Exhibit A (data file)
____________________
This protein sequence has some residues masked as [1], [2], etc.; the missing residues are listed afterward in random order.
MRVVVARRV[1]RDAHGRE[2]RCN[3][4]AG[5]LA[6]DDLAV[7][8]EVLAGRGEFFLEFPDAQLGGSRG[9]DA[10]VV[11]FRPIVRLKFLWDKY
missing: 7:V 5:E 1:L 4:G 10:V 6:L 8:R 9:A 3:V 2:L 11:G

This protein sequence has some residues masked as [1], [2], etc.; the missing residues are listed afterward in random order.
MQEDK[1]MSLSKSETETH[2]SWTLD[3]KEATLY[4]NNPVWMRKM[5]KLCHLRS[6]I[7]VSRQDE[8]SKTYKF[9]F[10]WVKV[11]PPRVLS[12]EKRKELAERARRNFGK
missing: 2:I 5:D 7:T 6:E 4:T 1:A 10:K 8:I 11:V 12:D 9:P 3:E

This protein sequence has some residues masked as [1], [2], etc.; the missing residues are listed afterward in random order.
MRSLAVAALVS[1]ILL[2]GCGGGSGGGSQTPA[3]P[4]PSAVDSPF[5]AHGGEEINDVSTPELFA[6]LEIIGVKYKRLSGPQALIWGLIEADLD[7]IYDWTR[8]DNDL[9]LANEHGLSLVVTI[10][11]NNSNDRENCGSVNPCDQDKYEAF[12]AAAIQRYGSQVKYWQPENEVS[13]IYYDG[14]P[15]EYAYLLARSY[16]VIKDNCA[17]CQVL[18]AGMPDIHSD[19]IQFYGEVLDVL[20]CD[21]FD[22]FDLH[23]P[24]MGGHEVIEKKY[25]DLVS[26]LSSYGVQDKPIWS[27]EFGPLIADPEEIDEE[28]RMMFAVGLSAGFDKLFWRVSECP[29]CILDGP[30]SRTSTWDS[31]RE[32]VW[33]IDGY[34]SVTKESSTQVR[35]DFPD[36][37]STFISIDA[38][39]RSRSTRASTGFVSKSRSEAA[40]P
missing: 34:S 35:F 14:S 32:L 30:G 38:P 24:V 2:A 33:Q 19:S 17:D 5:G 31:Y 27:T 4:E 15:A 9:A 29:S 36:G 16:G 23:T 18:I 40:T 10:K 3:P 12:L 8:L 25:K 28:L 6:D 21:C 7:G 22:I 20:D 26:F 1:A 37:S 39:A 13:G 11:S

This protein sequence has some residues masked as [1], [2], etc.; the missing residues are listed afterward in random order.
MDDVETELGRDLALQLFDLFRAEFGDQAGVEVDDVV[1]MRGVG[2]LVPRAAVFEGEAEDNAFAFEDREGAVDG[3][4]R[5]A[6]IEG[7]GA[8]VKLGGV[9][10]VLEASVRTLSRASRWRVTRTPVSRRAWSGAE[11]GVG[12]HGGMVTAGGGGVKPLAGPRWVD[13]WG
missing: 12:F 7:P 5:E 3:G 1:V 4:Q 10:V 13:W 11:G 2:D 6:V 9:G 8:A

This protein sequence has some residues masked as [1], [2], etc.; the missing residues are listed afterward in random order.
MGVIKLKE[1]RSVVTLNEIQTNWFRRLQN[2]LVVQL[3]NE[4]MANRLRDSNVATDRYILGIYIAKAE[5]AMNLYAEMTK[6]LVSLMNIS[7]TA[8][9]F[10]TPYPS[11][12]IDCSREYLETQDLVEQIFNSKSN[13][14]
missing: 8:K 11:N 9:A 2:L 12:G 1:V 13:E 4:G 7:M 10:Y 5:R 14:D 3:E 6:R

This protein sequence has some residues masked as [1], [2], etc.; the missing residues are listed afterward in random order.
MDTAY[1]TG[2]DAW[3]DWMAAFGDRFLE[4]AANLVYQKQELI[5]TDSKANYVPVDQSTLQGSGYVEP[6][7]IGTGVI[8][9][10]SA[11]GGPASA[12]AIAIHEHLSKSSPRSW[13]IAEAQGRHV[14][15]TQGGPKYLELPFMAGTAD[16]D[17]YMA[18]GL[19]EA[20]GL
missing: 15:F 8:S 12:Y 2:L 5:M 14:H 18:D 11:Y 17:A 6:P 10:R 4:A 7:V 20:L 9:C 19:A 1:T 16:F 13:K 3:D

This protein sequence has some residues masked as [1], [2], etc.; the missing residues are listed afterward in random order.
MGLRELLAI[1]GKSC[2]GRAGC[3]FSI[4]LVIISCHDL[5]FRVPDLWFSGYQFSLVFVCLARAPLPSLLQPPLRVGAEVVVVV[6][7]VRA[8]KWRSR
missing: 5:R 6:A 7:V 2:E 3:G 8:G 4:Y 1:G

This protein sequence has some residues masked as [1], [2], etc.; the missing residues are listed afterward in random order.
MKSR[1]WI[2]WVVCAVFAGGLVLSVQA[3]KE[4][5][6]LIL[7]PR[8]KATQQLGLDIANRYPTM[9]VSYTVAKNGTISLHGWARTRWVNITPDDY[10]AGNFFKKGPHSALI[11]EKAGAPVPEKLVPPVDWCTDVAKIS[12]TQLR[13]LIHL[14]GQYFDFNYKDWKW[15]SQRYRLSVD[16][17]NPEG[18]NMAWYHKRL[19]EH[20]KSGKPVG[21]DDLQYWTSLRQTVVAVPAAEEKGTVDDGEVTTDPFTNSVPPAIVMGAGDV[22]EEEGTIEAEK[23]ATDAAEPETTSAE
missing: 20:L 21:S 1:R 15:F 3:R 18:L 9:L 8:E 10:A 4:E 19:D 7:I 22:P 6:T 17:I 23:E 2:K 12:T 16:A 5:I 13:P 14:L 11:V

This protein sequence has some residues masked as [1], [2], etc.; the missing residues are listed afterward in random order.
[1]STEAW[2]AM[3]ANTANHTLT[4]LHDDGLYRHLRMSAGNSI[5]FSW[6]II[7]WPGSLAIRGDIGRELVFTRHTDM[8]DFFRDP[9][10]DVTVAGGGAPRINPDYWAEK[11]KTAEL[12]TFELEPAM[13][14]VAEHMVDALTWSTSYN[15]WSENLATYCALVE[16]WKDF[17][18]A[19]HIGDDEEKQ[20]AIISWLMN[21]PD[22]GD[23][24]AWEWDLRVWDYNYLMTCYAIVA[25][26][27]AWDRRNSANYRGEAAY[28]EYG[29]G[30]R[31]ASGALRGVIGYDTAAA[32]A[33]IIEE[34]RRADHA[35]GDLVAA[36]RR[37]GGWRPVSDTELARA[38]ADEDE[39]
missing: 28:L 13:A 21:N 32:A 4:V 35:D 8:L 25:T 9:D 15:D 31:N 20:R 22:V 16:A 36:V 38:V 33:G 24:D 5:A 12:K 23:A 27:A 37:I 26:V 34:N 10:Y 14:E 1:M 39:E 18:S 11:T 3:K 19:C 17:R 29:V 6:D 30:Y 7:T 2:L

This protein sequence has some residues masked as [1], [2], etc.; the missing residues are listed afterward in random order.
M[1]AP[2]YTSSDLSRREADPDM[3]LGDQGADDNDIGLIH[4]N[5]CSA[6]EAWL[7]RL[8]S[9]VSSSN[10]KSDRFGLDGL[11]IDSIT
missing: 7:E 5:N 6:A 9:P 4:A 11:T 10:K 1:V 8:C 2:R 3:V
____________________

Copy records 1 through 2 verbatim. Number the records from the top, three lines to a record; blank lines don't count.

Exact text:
This protein sequence has some residues masked as [1], [2], etc.; the missing residues are listed afterward in random order.
MRVVVARRV[1]RDAHGRE[2]RCN[3][4]AG[5]LA[6]DDLAV[7][8]EVLAGRGEFFLEFPDAQLGGSRG[9]DA[10]VV[11]FRPIVRLKFLWDKY
missing: 7:V 5:E 1:L 4:G 10:V 6:L 8:R 9:A 3:V 2:L 11:G

This protein sequence has some residues masked as [1], [2], etc.; the missing residues are listed afterward in random order.
MQEDK[1]MSLSKSETETH[2]SWTLD[3]KEATLY[4]NNPVWMRKM[5]KLCHLRS[6]I[7]VSRQDE[8]SKTYKF[9]F[10]WVKV[11]PPRVLS[12]EKRKELAERARRNFGK
missing: 2:I 5:D 7:T 6:E 4:T 1:A 10:K 8:I 11:V 12:D 9:P 3:E